Posted on 12 Comments

Makeup Perfection & Vision Loss

The Continuing Conversation

Image of two empty conversation bubbles (one blue one pink)
Image found on Disability Blog

I received the BEST surprise on Friday. After spending all day at a very informative and productive networking event it was such a pleasure to come home, get warm & toasty, go online, open my inbox and find a hidden treasure.

“I featured you on my website today under my Friday Friends column.” Was the lead-in sentence and of course I recognized the sender’s name so it was off to their site to check out the article.

Amy Bovaird, author of Mobility Matters: Stepping Out in Faith, liked a post I wrote for VisionAware so much that she decided to share it with her readers – Thank you Amy!

Friday Friends: Spotlight on Stephanae McCoy begins with a brief history on my sight loss then it goes into how women who are blind or vision impaired can be fashionable. The response from some of Amy’s readers was so kind and supportive I wanted to share it with you today.

If you’re human and I can only assume you are or you wouldn’t be reading this post, depending on your age, you’ve probably been through some stuff. One minute we’re merrily skipping through life then all of the sudden BAM…a significant life-altering event has occurred.

While the recovery period is not the same for everyone, broadly speaking it could be said that during the initial aftermath of said event your body goes on autopilot (I think this is a built-in safety mechanism for our protection during the adjustment period). Once the haze has lifted and we fully recognize what has happened to us we react with the 5 stages of grief: denial, anger, bargaining, depression and acceptance.

Again, depending on individual circumstances, the recovery period can be short, long or indefinite. If we are able and willing to make the choice to get through the after-affects of severe trauma it’s at that point we make use of any resources at our disposal to do what we need to do to keep going.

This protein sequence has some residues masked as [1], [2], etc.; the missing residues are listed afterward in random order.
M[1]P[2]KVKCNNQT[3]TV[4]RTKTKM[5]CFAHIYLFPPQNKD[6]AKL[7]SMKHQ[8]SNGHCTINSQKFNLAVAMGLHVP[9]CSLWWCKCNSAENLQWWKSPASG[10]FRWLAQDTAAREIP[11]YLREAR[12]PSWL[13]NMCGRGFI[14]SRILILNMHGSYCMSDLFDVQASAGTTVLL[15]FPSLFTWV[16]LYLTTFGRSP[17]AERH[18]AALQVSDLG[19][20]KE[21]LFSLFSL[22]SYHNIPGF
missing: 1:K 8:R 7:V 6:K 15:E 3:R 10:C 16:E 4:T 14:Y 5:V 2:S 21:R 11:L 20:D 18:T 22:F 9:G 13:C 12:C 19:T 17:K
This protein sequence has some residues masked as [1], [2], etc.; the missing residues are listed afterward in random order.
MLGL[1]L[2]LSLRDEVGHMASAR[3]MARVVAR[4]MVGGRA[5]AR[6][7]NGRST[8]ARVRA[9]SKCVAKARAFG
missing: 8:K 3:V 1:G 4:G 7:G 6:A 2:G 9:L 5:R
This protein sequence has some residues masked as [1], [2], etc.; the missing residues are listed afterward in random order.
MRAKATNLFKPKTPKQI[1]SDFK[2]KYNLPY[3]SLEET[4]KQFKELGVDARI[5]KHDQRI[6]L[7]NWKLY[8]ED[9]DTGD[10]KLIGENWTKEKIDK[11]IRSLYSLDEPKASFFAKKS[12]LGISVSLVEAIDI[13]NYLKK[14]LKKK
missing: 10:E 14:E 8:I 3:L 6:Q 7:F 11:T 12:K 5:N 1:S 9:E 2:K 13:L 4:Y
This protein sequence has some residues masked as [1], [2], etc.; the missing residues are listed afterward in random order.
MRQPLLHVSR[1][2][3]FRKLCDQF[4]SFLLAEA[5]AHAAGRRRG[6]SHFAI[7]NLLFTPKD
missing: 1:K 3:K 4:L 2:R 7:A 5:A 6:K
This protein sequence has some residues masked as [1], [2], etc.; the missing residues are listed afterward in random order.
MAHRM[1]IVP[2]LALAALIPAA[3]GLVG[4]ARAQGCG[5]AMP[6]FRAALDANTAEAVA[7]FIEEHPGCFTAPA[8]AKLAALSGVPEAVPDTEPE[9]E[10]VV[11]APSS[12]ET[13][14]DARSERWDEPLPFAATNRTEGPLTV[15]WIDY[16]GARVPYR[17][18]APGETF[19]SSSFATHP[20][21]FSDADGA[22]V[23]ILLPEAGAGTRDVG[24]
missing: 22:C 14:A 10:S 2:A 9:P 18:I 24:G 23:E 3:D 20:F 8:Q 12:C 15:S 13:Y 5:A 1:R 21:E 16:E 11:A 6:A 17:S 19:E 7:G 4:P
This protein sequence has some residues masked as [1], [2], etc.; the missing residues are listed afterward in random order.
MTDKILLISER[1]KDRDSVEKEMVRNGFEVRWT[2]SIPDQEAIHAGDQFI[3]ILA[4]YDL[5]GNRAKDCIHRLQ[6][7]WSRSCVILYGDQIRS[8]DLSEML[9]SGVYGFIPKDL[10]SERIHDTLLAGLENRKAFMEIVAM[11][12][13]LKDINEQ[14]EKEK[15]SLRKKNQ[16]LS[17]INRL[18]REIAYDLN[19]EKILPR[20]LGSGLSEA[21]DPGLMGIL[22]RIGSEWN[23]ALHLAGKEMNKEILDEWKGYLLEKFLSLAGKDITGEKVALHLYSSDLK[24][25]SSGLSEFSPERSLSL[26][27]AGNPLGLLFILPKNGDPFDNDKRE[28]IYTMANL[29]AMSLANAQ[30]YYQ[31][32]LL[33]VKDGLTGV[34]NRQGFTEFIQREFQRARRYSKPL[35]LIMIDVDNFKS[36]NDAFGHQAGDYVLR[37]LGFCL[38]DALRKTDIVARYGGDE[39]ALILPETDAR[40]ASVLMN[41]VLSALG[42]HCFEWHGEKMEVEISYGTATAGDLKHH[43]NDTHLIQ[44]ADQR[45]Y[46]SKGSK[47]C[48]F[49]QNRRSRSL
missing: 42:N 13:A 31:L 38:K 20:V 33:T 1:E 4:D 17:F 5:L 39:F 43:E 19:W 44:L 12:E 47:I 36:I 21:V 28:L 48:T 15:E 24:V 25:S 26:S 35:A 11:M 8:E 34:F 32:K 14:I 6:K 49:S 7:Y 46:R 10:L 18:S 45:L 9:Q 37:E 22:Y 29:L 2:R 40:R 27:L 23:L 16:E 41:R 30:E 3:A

None of us are immune to disability or unfortunate situations that may arise in our lives. It becomes a matter of how we respond to these circumstances that determines our being able to move forward.

It’s important that we look at people as unique individuals who are capable of achieving our hearts’ desire. For some of us who have disabilities this may be more of a challenge but not impossible. The most difficult obstacle we face is breaking through the preconceived notions of others.

When many people experience a painful, life-changing event, though it may take time to adjust while learning new skills and techniques of doing what we used to do, we are fundamentally still the same. In my case I took pride in how I carried myself and my appearance with makeup, dress. Since losing my sight these things have not changed as they are integral to who I am however the way I achieve the end result had to be modified.

The Elephant

Photo of elephant sitting on his hind legs taking a shower under a waterfull. looks like he's having a grand time. Found on Pinterest via Buzzfeed
Found on Pinterest via Buzzfeed

People are afraid of going blind, it’s a fact that has been proven time and time again in numerous studies and surveys. Losing vision is scary.

No longer being able to see yourself during personal grooming, applying makeup, getting dressed then heading out into a world who doesn’t understand how to approach you is scary. But here’s the good news – you can adapt and go on to live a fulfilling life.

Though vision loss impacts every aspect of our lives, letting go of the need for self-imposed perfection, and opening ourselves up to new perspectives can go a long way in the healing process.

In the area of makeup, I initially decided I just wasn’t going to wear it anymore because trying to apply it was too difficult (can’t you just hear me whining?) I think this was more a matter of   a lack of control because it was like I was having an adult temper tantrum. “I’ll show you Steph, since using this makeup is too hard I’ll just quit” (picture an image of me with closed fists, arms crossed, and my best sulking face and that was my stance).

Once I got through this nasty pity party period I did several things:

  • Evaluated my processes and products, eliminated what wasn’t working and tweaked what was doable.
  • Up until last year since I couldn’t manage liquid eyeliner I just  used pencil to line under the eyes. Now I use pencil on the lids as well.
  • Stopped using foundation for a few years then began using mineral makeup, to now using a sheer liquid that blends so easily I don’t have to worry about streaking.
  • Stopped lining my lips although I think I can begin doing this again.